Atlantic Writer, National Book Award winner and MacArthur Foundation Genius Grant recipient Ta-Nehisi Coates recently made an appearance in real estate news; Coates, who is among today’s most prominent writers on African-American issues, and his wife recently purchased a landmarked five-bedroom townhouse in Prospect-Lefferts Garden for $2.1 million. Not one to miss an opportunity to explore a facet of cultural history, the couple worked an interesting story into the LLC they used to purchase the property, DNAinfo tells us.
Buyers commonly register Limited Liability Corporations (LLCs) to purchase property in order to conceal their identities (celebrities, for example, or when making a big-ticket buy), and LLC names are often mundane, using the name of the property itself. But the Coateses LLC, “Ellen and William Craft Excursions LLC” has an inspiring tale behind it: The Crafts were an escaped slave couple from Georgia in the 19th century. Disguised as a white male slave owner and his slave, they escaped to Philadelphia in 1868.
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Isn’t it the dream of every aspiring novelist in Brooklyn to have a gorgeous townhouse to write in? Brooklyn-based author Emma Straub (of novels like “The Vacationers” and “Laura Lamont’s Life in Pictures”) has lived the dream, in this lovely Prospect Lefferts Gardens limestone at 182 Rutland Road. The super-adorable house has been featured in places like Design Sponge and Apartment Therapy. On the latter, Straub characterized the design style as “Colorful and eclectic. Slightly goofy.” She and her husband Michael Fusco (together they run design studio M + E out of the house) bought it back in 2009 for $975,000. Today, it’s not so easy for a Brooklyn writer to afford a Brooklyn townhouse–it’s on the market for $1.85 million.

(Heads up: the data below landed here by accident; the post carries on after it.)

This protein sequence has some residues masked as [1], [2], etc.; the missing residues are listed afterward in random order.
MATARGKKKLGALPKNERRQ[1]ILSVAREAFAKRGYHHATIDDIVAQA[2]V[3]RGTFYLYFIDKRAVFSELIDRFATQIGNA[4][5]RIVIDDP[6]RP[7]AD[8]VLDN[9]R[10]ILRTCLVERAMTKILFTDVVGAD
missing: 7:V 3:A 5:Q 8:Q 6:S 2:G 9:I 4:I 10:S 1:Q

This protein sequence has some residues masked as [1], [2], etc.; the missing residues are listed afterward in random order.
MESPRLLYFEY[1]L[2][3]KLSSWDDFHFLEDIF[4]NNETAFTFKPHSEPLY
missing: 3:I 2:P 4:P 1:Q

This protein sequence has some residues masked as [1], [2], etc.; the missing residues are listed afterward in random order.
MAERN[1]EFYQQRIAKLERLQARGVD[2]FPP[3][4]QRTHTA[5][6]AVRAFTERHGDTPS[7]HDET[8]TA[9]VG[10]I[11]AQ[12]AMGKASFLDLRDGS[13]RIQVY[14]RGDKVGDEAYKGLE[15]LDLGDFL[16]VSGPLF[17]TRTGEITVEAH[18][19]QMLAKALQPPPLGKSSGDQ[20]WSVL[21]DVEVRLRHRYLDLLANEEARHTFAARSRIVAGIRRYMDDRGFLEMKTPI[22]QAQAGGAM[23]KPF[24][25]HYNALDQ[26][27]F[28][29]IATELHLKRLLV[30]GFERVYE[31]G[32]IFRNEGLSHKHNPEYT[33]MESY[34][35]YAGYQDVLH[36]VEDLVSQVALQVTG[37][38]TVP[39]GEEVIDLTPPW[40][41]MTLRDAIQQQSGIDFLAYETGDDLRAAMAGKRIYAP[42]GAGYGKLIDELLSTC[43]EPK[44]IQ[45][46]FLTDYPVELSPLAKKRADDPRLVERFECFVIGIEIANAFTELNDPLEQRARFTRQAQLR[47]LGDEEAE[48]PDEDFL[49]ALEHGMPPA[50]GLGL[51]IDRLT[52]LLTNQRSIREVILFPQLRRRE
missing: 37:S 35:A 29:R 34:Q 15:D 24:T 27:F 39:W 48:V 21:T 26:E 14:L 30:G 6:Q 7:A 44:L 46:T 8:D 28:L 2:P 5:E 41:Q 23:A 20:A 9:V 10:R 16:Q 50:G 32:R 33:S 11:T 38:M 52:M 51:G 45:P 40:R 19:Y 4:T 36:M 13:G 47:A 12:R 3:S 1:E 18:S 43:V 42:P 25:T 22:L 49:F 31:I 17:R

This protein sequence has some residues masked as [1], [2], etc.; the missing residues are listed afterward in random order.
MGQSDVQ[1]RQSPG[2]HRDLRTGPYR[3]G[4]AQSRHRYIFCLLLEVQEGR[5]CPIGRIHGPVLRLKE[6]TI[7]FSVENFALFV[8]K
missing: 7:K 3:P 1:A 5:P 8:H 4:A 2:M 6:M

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How would you like to brag to your friends that you live in one of the first buildings ever in what is now the Prospect-Lefferts Gardens Historic District? This four-story townhouse at 51 Midwood Street was built in 1898 by William A.A. Brown and designed by William M. Miller. Among its offerings are striking tiger oak millwork, a grand center stair and coffered ceilings, with some head-turning renovations, all for $2.325 million.
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It’s not rare to find an amazing historic townhouse in Brooklyn, but this is a first for us–an Arts and Crafts-style home inspired by the original owner’s career as a shipbuilder.
Built in 1914, 26 Winthrop Street is a 20.5-foot-wide, three-story red brick house that sits on an extra-deep lot of 132.5 feet in Prospect Lefferts Gardens. What makes the residence one-of-a-kind is the living room, modeled after a ship’s stateroom and complete with a vaulted ceiling and floor-to-ceiling mahogany wainscoting.
See the rest of the house here